Water sparingly until green growth appears, allowing the top two inches of soil to dry before each watering. A good way to water small containers like your amaryllis pot is to place it in the kitchen sink and run water slowly until it pools slightly in the pot. Then allow all the extra water to drain out the drainage holes. It is important to allow excess water to drain away and avoid leaving the pot in a water-filled saucer, as wet soil can encourage bulb rot.

Water regularly when growth appears, keeping the soil moist, but not wet. A thick flower stalk will shoot up within a few weeks of planting. Flat leaves will fold open as the flower stalk matures. Turn the pot every few days once the stalk emerges to provide uniform light exposure on all sides. This encourages the stalk to grow straight. Once the flowers open, move the container away from direct light and other sources of heat. Amaryllis blooms will last longer if kept in a cooler location.

Those massive blooms require a lot of energy. Once growth emerges, fertilize amaryllis each time you water at half the recommended strength using a houseplant fertilizer rich in phosphorus. 

Amaryllis After-bloom Care

Amaryllis are long-lived plants and can be kept to bloom year after year. As individual flowers fade, carefully cut these off to prevent seed formation, leaving the other blossoms in place. Once all flowers fade and the stalk has turned yellow, you can cut back the entire flower stalk to the base.  

Allow the foliage to continue growing after plants finish flowering. This allows plants to replenish energy stores in the bulb. Place the plant in a bright sunny window and continue to water and fertilize regularly. The amaryllis will continue to grow long, strappy leaves.

After the danger of frost has past in the spring, you can move your amaryllis outdoors. Slowly acclimate your amaryllis to bright sunlight and let it continue to grow in a sunny location through the summer. Some gardeners like to bury the amaryllis—pot and all—in the garden for easier watering. Be sure to bring the plant back indoors in the fall before the first frost.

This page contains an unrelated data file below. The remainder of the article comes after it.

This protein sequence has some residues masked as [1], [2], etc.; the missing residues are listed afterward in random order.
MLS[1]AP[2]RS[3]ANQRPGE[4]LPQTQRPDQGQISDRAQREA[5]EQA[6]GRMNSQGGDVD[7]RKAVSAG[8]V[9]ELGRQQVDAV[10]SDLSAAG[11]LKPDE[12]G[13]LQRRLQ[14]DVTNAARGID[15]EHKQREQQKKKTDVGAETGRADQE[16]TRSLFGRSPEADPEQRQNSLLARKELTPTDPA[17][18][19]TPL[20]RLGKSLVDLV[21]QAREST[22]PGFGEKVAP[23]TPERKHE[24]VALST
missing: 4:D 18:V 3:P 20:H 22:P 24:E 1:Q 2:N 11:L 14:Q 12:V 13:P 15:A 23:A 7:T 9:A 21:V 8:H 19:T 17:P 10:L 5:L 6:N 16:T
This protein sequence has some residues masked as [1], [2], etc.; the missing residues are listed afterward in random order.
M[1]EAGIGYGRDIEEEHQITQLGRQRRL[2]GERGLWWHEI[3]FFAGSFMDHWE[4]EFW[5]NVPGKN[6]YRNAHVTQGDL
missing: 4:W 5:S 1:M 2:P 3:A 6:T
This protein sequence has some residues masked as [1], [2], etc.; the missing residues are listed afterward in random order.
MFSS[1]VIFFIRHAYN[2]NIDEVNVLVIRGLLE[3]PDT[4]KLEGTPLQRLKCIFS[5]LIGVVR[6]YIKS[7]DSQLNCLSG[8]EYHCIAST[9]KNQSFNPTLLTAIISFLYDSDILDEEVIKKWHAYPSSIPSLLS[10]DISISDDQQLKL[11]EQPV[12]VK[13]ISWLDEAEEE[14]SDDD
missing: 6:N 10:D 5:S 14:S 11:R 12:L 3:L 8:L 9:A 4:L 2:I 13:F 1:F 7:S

Forcing Amaryllis Bulbs To Rebloom

Amaryllis plants naturally bloom in the spring, not the winter. The process of getting plants to bloom out of season is called forcing. This typically requires exposing flower bulbs to a period of dormancy (either cold or dry, depending on the species). Amaryllis bulbs purchased from garden centers or catalogs are already conditioned to bloom immediately after planting. 

If you keep your amaryllis bulb from one year to the next, you will need to provide this conditioning to force plants to bloom in winter. After bringing the potted amaryllis indoors, store the potted plant in a dark, dry location, such as a basement or closet, for 8 to 12 weeks. Look for a location with cool temperatures, around 50-60˚F. Do not water plants during this time and allow the foliage to dry completely on the plant before cutting it off. After this conditioning period, move plants to a warm, sunny location and resume watering and fertilization as described above. Plants will bloom in six to eight weeks.